Nuñez’s most recent created role was in Carlos Acosta’s Carmen, a production that received terrible reviews. How do the dancers deal with that? “You deal with it,” she says, matter-of-factly. “It’s hard, because we all put 180 per cent into it. There is no way one person would go on that stage thinking it doesn’t matter. We all care. So when something like that happens, you go ohh. At the end of the day, you take it in, you go on, you do what we love. You keep pushing, you try to make it better.
“So yes, you deal with it. And sometimes, you take it in, and you think, ‘You know what? I’m going to prove you wrong!’ If you take it like that, it’s good. It’s like everything in life: when it goes wrong, either you learn from it, or you leave it and you fall again. I’ve been like this since I was a kid. They say ‘no’, I’ll be saying, ‘I’ll prove it to you! Yes!’” She thumps the table and laughs. “It’s helped me a lot.”
This reminds me of a moment, early in Nuñez’s career, when she slipped during a performance of Ashton’s La Valse. Margot Fonteyn once said that, if you bent as much as Ashton wanted you to while dancing, you’d fall over. Nuñez bent riskily far in La Valse, fell – and when she got up and kept dancing, she went right on bending, with no attempt to play it safe. Reminded of this, she laughs and laughs. “I was going for it! It’s true – it means you’re giving it all. And of course you shouldn’t fall, but you get up and you go for it again.” She laughs again: “You know, the video of that is in the archives here? Every time [the ballet is revived], the new people in the company watch it, and they say, ‘Did you…?’ ‘YES, THAT’S ME FALLING.’ And I really fall hard! I go down and I slide, it’s incredible.”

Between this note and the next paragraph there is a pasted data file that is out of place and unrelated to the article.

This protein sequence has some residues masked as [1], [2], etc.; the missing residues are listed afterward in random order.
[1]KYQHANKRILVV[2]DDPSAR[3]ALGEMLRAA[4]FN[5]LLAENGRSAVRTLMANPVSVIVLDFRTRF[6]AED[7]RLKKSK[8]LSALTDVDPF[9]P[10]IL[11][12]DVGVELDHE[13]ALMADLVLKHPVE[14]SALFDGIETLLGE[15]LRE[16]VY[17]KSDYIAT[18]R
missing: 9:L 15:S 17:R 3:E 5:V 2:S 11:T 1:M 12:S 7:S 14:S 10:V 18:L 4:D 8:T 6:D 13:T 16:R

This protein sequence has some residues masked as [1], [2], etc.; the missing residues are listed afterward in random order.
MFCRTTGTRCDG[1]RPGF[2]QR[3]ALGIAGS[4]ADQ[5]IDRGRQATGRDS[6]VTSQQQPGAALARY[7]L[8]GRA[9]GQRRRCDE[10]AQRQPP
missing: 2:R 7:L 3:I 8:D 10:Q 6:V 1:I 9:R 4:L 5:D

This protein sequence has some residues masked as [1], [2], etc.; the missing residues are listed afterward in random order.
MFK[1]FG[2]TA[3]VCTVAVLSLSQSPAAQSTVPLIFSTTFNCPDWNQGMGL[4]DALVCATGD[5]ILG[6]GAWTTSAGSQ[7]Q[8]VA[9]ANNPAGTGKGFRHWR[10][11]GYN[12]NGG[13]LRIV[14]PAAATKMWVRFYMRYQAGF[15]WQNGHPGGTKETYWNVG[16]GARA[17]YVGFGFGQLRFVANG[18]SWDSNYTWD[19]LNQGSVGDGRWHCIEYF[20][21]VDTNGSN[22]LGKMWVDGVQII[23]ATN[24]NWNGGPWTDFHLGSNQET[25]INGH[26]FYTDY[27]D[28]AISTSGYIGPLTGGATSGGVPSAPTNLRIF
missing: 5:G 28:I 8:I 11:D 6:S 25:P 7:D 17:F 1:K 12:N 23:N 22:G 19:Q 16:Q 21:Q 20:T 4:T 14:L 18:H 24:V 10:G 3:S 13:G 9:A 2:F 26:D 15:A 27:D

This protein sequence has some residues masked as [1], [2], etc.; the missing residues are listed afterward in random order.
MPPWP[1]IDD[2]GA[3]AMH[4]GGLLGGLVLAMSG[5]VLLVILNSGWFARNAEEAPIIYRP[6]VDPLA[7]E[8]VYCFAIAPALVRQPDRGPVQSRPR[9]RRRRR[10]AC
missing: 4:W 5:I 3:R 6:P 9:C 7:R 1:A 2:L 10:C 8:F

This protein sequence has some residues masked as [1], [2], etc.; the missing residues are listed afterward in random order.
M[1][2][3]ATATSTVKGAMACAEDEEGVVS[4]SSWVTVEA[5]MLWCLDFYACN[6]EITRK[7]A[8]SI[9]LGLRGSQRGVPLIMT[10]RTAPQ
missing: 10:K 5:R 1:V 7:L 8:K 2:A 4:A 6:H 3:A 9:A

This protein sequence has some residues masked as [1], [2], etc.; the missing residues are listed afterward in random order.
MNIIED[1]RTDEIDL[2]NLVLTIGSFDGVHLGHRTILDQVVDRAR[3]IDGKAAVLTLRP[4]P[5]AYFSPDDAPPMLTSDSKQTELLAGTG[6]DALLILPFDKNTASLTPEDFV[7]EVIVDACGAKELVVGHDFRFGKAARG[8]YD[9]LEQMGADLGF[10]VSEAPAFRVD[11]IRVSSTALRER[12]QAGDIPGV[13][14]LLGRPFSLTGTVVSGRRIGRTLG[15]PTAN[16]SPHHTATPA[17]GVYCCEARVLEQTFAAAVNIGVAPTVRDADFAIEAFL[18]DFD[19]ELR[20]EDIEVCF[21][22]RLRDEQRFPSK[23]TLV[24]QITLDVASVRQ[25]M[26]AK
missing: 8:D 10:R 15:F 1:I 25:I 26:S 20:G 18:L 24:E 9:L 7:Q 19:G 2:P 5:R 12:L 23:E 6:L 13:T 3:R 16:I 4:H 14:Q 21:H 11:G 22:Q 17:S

Then she sobers up a little. “It’s commitment, that’s the word I was looking for. It doesn’t matter what, we care. I care very much. Once I’m on the stage, and in the studio, I seriously give it all. I think because I had to work really hard, and because I’m so passionate about it. Certain things, I had to wait forever – waiting, you put more into it. I’m committed to this art form. I care about it very much.”
The Winter’s Tale is at the Royal Opera House from April 12 to June 10.
A shorter version of this interviewed appeared in the January 2016 issue of Dancing Times.
Pictures: top and below, Marianela Nuñez in Giselle, with Vadim Muntagirov as Count Albrecht. Photographs: Tristram Kenton, courtesy of The Royal Opera House
Centre: Marianela Nuñez and Bennet Gartside in The Winter’s Tale. Photograph: Johan Persson, courtesy of The Royal Opera House